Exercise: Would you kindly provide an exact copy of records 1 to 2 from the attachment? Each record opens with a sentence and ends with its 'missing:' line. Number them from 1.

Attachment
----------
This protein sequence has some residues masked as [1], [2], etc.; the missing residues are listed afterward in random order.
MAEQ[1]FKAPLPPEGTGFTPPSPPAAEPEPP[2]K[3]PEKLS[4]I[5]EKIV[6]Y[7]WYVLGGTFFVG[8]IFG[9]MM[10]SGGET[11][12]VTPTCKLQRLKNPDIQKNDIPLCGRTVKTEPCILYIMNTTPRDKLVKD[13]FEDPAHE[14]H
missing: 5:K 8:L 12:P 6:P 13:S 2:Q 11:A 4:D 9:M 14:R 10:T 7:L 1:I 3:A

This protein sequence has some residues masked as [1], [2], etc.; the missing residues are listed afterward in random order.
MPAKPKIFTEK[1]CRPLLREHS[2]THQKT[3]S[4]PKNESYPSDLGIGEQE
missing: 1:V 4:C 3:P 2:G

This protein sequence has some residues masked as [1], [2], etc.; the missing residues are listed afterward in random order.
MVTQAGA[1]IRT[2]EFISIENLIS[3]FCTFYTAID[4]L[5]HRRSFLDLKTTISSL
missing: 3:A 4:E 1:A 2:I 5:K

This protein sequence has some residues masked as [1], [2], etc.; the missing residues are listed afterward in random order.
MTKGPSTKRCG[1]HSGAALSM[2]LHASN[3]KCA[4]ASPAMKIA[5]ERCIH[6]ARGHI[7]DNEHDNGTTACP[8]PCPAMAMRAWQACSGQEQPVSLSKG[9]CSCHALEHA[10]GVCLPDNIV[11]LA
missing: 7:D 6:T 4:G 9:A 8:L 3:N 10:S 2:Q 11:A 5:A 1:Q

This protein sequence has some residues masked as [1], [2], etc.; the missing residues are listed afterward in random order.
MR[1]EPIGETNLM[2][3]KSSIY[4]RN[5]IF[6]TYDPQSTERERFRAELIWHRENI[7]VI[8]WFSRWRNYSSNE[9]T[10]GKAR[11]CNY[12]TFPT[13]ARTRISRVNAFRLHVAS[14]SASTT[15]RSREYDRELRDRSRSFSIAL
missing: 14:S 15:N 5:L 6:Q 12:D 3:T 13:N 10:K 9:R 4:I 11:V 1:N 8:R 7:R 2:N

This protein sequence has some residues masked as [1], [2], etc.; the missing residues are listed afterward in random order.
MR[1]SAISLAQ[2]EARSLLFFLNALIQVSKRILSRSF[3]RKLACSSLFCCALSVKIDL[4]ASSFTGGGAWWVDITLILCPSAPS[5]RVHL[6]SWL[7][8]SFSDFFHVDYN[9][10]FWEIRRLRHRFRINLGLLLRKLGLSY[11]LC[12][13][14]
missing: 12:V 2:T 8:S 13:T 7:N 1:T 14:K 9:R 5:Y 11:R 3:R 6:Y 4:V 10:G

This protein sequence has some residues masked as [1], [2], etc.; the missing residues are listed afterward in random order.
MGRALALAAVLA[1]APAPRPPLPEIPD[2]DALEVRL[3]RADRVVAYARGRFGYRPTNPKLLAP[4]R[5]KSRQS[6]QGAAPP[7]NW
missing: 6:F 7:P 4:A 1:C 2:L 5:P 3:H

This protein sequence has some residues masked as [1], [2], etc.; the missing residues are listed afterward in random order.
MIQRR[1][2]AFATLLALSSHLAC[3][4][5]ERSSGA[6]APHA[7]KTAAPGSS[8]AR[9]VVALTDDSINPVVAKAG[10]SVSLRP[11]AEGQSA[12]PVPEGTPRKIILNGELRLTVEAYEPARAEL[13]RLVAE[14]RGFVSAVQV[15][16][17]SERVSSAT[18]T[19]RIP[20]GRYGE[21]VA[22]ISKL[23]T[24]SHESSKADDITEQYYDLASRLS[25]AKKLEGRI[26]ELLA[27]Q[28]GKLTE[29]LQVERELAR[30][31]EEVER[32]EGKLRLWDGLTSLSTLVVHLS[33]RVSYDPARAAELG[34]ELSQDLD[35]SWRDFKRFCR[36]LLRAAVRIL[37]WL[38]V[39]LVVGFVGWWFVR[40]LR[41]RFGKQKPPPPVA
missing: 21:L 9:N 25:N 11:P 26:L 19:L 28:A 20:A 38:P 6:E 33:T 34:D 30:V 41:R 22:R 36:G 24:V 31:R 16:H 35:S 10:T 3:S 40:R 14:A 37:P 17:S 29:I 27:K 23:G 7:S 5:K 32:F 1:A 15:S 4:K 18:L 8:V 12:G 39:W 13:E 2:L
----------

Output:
This protein sequence has some residues masked as [1], [2], etc.; the missing residues are listed afterward in random order.
MAEQ[1]FKAPLPPEGTGFTPPSPPAAEPEPP[2]K[3]PEKLS[4]I[5]EKIV[6]Y[7]WYVLGGTFFVG[8]IFG[9]MM[10]SGGET[11][12]VTPTCKLQRLKNPDIQKNDIPLCGRTVKTEPCILYIMNTTPRDKLVKD[13]FEDPAHE[14]H
missing: 5:K 8:L 12:P 6:P 13:S 2:Q 11:A 4:D 9:M 14:R 10:T 7:L 1:I 3:A

This protein sequence has some residues masked as [1], [2], etc.; the missing residues are listed afterward in random order.
MPAKPKIFTEK[1]CRPLLREHS[2]THQKT[3]S[4]PKNESYPSDLGIGEQE
missing: 1:V 4:C 3:P 2:G